In Rehmani v. Superior Court, the plaintiff a Pakistani and a Muslim, faced comments such as “Pakistan and Afghanistan need[ed] to be bombed and wiped out because of all the terrorist activity there,” and “What is going on in Pakistan? It is a messed up country and it is creating a mess in the region and in India. There is lots of terrorism. Why don’t you people do something about it,” and he was asked by a co-worker, “You’re not going to blow me up, right?” 204 Cal. App. 4th 945, 953 (2012). Rehmani reported these incidents to his supervisor, who advised him to consider it as a joke and “not worry about it.” Id. In that case, the California Court of Appeal overturned the lower court’s order granting summary adjudication to his employer because the trial court erroneously dismissed his claims of workplace harassment based on national origin and religion. The court agreed that triable issues existed as to the employer’s liability for a hostile work environment claim because it could not hold “as a matter of law that the evidence [the plaintiff] wishes to adduce is insufficient in the aggregate to establish a claim for harassment” based on national origin and religion. Rehmani v. Superior Court, 204 Cal. App. 4th 945, 948, 959 (2012).
All of these examples demonstrate harassment “severe enough or sufficiently pervasive to alter the conditions of employment and create a work environment that qualifies as hostile or abusive to employees” and where the employer knew or should have known about the harassment and did nothing to stop it. See Lyle, 38 Cal. 4th at 278-79; Burlington Indus., Inc., 524 U.S. at 759.
Notifying Your Employer & Your Employer’s Obligations
Employees should notify their employer if they feel that they have been discriminated against or harassed. Employees can review their employee handbooks to determine who they should contact within the company. Often, employees can report the conduct directly to their supervisor, but other times, and in particular where the harasser is the supervisor, employees should report the conduct to Human Resources or an equivalent department. An employee may also report the harassment directly to a government agency like the California Department of Fair Employment and Housing.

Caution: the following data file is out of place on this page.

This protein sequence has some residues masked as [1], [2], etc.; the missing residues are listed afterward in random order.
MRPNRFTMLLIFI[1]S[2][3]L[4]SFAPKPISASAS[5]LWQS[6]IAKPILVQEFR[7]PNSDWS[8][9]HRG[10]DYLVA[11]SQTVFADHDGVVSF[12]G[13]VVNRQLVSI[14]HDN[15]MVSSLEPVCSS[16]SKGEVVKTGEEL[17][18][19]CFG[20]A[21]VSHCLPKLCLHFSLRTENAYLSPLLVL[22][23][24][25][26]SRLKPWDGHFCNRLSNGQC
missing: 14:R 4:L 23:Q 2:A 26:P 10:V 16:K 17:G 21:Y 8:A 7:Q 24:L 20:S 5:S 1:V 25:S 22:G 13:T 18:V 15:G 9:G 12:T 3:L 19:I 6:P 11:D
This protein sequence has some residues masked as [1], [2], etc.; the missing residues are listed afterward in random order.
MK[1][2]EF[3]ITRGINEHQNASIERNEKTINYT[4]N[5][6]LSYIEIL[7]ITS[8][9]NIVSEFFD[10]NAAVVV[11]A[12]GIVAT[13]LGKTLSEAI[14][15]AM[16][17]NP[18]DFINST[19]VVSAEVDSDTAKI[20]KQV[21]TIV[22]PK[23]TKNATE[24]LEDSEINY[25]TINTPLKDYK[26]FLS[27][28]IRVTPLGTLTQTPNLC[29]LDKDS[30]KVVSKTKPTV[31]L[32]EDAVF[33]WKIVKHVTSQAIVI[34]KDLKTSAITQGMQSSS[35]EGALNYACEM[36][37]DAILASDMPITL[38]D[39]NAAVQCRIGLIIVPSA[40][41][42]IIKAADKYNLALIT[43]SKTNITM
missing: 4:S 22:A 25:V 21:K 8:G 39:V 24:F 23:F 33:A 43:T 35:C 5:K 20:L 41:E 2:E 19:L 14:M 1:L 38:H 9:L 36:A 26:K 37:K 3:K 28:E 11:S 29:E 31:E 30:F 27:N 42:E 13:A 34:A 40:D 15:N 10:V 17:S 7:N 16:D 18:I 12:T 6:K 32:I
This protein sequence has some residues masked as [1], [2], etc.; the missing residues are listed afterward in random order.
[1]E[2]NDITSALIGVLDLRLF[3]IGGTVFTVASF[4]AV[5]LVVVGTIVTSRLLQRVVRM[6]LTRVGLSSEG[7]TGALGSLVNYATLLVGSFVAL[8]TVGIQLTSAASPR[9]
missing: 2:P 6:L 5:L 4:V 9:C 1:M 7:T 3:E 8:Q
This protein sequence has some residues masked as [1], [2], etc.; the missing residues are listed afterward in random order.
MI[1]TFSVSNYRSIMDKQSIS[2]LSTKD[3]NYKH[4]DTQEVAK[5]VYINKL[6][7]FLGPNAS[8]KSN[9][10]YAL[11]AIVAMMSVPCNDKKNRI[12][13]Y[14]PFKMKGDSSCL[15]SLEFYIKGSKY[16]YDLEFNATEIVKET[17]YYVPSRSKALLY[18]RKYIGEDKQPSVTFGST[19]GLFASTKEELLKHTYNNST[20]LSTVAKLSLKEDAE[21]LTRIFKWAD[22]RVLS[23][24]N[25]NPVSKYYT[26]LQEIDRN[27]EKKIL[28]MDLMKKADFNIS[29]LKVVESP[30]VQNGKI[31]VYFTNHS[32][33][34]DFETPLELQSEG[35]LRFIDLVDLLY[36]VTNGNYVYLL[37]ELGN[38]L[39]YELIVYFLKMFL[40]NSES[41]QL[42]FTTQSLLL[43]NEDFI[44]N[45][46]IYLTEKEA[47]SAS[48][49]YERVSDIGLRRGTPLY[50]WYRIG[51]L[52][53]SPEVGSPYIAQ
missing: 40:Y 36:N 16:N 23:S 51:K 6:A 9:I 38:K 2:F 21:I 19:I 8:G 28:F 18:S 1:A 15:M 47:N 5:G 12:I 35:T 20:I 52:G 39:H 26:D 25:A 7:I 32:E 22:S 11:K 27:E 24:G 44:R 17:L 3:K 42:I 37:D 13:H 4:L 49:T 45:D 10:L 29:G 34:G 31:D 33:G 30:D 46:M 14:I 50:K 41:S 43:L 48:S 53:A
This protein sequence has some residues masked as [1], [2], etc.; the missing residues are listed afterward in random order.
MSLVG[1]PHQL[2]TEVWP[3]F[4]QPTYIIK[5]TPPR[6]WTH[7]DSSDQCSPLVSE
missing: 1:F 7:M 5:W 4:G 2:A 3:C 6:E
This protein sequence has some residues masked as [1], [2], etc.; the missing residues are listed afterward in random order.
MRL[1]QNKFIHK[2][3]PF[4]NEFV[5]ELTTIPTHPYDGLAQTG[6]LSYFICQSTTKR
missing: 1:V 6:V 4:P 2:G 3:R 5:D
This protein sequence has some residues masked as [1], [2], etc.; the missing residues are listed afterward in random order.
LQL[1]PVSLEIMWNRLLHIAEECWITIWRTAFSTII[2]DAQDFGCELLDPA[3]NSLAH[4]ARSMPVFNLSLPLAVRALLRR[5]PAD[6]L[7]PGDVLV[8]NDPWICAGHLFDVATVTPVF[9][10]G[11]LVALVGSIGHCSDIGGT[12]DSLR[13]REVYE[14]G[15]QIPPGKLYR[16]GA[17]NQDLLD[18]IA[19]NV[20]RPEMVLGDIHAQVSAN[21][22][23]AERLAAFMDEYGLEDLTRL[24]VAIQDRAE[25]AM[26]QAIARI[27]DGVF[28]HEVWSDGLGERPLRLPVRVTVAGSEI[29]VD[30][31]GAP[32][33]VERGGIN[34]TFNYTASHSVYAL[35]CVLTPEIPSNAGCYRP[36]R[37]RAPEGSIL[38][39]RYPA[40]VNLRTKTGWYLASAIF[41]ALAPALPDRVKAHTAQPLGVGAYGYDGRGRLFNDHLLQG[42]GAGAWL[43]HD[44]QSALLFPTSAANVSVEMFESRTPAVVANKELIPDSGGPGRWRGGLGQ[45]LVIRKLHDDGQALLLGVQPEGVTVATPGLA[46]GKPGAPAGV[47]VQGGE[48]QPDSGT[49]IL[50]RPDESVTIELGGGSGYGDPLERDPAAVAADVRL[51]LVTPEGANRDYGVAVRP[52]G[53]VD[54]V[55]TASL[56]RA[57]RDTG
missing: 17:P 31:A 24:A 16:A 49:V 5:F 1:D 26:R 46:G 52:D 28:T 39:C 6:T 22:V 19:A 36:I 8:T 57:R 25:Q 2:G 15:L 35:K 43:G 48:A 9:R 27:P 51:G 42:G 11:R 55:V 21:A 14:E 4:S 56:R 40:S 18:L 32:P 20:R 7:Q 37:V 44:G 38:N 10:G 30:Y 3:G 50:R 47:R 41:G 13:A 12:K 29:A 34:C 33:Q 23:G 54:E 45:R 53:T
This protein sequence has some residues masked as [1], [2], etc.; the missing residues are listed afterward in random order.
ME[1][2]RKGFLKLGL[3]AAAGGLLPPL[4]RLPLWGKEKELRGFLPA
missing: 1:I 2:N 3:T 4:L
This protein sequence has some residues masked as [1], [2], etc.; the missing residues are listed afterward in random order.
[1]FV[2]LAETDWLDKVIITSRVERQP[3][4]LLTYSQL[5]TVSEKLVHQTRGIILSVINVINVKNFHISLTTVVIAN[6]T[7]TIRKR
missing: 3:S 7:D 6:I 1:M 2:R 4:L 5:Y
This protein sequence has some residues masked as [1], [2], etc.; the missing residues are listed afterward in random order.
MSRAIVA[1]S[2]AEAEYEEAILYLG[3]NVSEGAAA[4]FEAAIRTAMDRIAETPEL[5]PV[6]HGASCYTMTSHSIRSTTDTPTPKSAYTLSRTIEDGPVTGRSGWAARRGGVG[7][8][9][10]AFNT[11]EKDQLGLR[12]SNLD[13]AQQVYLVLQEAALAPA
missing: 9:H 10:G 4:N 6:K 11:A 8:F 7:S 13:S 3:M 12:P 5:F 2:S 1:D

Once an employer knows or should know of co-worker harassment, “a remedial obligation kicks in.” Nichols, 256 F.3d 864, 875 (citing Fuller v. City of Oakland, 47 F.3d 1522, 1527 (9th Cir.1995)). The employer must take reasonable steps to: (1) “stop harassment by the person who engaged in harassment;” and (2) “persuade potential harassers to refrain from unlawful conduct.” Id. (citing Ellison v. Brady, 924 F.2d 872, 882 (9th Cir. 1991)). When the employer does nothing or when the employer’s remedy does not end the current harassment and deter future harassment, the employer becomes liable for both the past harassment and any future harassment. Id. (citing Fuller, 47 F.3d at 1528–29). If that occurs, employees should consider contacting a sexual harassment attorney and filing a claim with the Department of Fair Employment and Housing or the Equal Opportunities Commission.